Feet First Programs
For the past ten years, Feet First has been the established leader in working to ensure all communities across Washington State are walkable. Walking is a vital transportation mode connecting neighborhoods, reducing pollution, and promoting good health. Feet First achieves its mission by successfully reaching out to elected officials, community members, planning commissioners, planners, engineers, healthcare professionals, developers, school officials, and other non-profit activists to support pedestrian policies, plans, laws, and physical improvements that improve safety, mobility, and access for all.
Safe Route to School (SRTS):
Childhood obesity has more than tripled in the past thirty years. Getting more kids to walk to school every day will improve their health, and help instill walking as a lifelong healthy habit. Feet First has implemented SRTS programs over the past seven years, providing direct service in schools located in at risk neighborhoods in south King County and Seattle. We have developed the first Pedestrian Safety Curriculum to support 150 PE instructors (5th-8th grades) supporting over 20,000 students.
Our walking audits bring together city officials, students, business leaders, parents and other interested community leaders to identify improvements to make it easier and safer to go by foot. Whether citizens are choosing to connect with the bus, get to school, to the store, community activities or work everyone walks. In just one year we completed 20 walking audits, identifying top observations and recommendations to make changes to the walking environment. Our findings have become part of the overall program direction for the schools and assist with the development of walk route maps.
Neighborhood Walking Ambassador Program:
We have trained 20 walking ambassadors to lead neighborhood walks in their community that inspire, connect and inform the community about neighborhood assets. We recently developed the first Watershed Walks program attracting 10 individuals excited to learn more about combining the cooperative excitement of group walking with the environmental education of the Longfellow Creek Watershed. Individuals learn the history and restoration efforts, what it means to be a Neighborhood Walking Ambassador, essentials for leading an interpretive walk, and the effects of human activity along the creek.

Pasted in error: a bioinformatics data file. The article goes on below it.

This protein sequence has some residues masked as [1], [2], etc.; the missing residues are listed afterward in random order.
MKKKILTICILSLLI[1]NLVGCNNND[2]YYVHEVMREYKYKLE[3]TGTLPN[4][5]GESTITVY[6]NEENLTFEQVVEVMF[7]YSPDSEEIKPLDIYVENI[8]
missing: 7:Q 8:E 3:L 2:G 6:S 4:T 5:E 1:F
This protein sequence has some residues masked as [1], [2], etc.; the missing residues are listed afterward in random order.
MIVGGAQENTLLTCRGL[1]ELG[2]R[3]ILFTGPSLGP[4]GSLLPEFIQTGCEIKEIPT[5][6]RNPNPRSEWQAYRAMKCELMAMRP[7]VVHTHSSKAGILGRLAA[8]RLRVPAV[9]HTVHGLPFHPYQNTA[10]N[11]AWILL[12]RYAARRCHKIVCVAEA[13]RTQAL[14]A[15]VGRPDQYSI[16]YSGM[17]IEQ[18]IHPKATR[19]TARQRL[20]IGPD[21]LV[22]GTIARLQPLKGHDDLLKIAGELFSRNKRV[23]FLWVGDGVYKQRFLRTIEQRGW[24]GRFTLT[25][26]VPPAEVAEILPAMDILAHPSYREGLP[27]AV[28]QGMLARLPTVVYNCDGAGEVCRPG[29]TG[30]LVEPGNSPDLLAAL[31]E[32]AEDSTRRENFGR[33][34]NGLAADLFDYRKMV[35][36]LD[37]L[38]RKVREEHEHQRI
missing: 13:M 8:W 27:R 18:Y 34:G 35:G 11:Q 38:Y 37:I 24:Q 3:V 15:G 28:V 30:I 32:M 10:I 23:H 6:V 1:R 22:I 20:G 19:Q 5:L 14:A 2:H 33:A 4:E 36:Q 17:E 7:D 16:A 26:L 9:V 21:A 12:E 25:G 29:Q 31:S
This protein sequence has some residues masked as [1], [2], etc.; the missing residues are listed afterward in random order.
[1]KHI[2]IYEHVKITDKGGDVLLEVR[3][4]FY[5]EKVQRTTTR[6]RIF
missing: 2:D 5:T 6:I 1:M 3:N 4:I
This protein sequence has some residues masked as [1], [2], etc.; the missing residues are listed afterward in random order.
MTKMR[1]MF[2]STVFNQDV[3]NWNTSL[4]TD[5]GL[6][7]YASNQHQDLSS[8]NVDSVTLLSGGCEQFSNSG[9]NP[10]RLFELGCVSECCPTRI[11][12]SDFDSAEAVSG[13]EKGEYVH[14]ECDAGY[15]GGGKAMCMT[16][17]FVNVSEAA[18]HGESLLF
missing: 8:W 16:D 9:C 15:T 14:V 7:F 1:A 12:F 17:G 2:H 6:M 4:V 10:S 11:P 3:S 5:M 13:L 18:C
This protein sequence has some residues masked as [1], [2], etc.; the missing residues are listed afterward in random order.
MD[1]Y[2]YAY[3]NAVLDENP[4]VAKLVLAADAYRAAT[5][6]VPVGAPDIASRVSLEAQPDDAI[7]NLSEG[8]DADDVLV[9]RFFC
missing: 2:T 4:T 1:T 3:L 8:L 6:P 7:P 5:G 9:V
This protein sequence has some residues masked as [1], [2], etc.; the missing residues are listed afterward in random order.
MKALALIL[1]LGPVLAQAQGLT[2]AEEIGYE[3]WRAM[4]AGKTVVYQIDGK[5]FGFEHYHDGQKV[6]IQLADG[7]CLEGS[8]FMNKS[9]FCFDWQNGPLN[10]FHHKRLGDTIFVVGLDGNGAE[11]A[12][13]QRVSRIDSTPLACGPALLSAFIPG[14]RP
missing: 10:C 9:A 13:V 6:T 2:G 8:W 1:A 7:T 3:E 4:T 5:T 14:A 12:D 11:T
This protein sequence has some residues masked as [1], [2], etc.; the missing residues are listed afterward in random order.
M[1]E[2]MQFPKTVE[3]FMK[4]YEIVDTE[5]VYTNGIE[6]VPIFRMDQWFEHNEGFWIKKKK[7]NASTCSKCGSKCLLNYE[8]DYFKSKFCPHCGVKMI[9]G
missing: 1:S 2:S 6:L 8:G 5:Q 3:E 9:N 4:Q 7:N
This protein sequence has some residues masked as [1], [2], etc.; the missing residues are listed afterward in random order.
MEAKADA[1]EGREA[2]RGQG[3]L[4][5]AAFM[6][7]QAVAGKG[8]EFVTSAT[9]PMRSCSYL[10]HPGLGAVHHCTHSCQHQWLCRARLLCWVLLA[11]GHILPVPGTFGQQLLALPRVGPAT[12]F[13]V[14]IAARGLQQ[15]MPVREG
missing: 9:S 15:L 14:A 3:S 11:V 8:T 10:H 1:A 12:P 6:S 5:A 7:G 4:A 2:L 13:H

Recent Successes and Current Challenges
Feet First has experience using technology to increase engagement of youth through the Feet First CD Street Stories project, which invited students from Garfield and Nova High Schools to take digital photos overlaid with narrative of the walking environment around their schools and neighborhoods. These CD Street Stories were later shown at a showcase event at a local movie theatre.
Feet First is currently participating in a multi-media project in Rainier Beach called “Touchstones”. This project uses smartphone technology, including QR codes, to allow people to access historical and cultural information on around ten local landmarks in the community. This integration of new technology brings a creative resource to the community, overlaying art, history, and community development. In addition to the QR code, we are working with youth at Rainier Beach High School to support storytelling through the use of IPod Touches. These devices are set up to create movies of the area around Rainier Beach, which in turn will support the QR code information by providing different channels of information for a person to learn more about the area.
We recognized there is a need to get the community more engaged in changing their environment.We are looking to create a mobile application that will run on smart phones and will facilitate data collection on walking conditions within a community. Building on our success and strategy with our walking audits and neighborhood walking ambassador program, we will incorporate into the mobile application a means for residents to record information on walking hazards in their community. This application of technology and community connection will provide an easy way for advocates to share with the local news media and politicians about people's pedestrian concerns.